Longyearbyen is not the world’s most northernmost place where humans dwell. However it’s the world’s northernmost town, by very far, or maybe it’s even a small city of 2500 residents. Shortly half are norwegian, the rest international. The local airport can land Dreamliner aircrafts. The offer of cafes, bars, restaurants and fine dining options can not, per capita, even be matched by Oslo, Bergen Trondheim, Stavanger and Tromsø. The capitol and regional centres of Norway.
On the backside, food, save some fish fished by locals on a hobby basis, and meat delivered by the few who take seasons as traditional trappers, all comes from overseas areas. By that meaning mainland Scandinavia, but also Peru, New Zealand and other far away places. In earlier, coalmining, days there was simple farming and experimenting with agriculture on Svalbard, both in Norwegian and Soviet settlements. Today Polar Permaculture is in the forefront of what locally produced food can be in a high artic environment. If not inventors, Polar Permaculturec is among the reinventors of sustainability in such regions. Join Florida born chef and foodie Benjamin with son Amir to a mindopening experience to what can be grown in even the harshest of environments. On the whole a visit is an inspiring trip with a mix of enthusiasm, knowledge and theories. See their maggots, and understand.
When my husband and I travel we like to include the experience of cooking with a local chef. We decided to cook with Ben since Svalbard is such a unique place and thought he could give us a good "taste" of the food on this remote island. He gave us a tour of his greenhouse where he's growing a variety of greens plus raising game hens and soon to have fish in a above ground pool he's just acquired. We cooked in a small kitchen used to prep tapas for the Tapas Bus that is a tour around town. We prepared cured whale with Lingon berry dressing, and micro greens (from his greenhouse) on flat bread. The main dish was reindeer stew on top of garlic mashed potatoes. Dessert was classic Norwegian brown cheese panacotta with marinated cloud berries. Everything was delicious!!! Ben was charming and very helpful. He has a passion for what he is doing and many ideas to make growing and cooking on Svalbard a positive experience.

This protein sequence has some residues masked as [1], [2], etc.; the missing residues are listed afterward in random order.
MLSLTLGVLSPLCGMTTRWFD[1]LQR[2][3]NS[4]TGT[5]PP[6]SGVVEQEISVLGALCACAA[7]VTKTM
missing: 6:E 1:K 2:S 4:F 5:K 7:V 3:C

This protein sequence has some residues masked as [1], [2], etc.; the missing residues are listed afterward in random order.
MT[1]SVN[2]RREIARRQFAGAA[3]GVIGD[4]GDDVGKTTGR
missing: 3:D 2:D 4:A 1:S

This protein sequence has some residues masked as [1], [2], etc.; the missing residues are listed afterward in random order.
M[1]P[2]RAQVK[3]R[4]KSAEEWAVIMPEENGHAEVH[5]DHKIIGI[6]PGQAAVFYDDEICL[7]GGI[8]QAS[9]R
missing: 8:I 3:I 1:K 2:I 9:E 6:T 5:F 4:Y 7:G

I've been fortunate to travel to a lot of interesting places, and also see a lot of interesting things, but this is easily one of favorites! The work that Ben, the owner, is doing with his team is utterly fascinating and inspiring! The receptionist at my hotel actually told me about the place and guided me there. She introduced me to Ben, and I was able to learn more about his mission of growing food in the Arctic and creating a sustainable environment in Longyearbyn. I also received a wonderful tour by Jason of the lab and the dome. This is truly a must see if in the area to witness the polar permaculture magic!
I visited this place out of sheer curiosity and got a private tour around the lab and the dome: Benjamin, the owner, as well as all the volunteers taking part in this new project were so enthusiastic about their work, so that their enthusiasm set me (quite unexpectedly) on fire as well!
You don't only learn about the difficulties of growing vegetables, herbs etc. in the Arctic, but also about the scientific effects the 24 hours of sunlight have on the plants, some looked very different to what they look like at home: You really had the feeling to be part of this "futuristic"-exploration.
The value was great for what you got to see and especially learn and I'd recommend it to all ages as they also offered the possibility to get active yourself, which would be great for people visiting with children, too!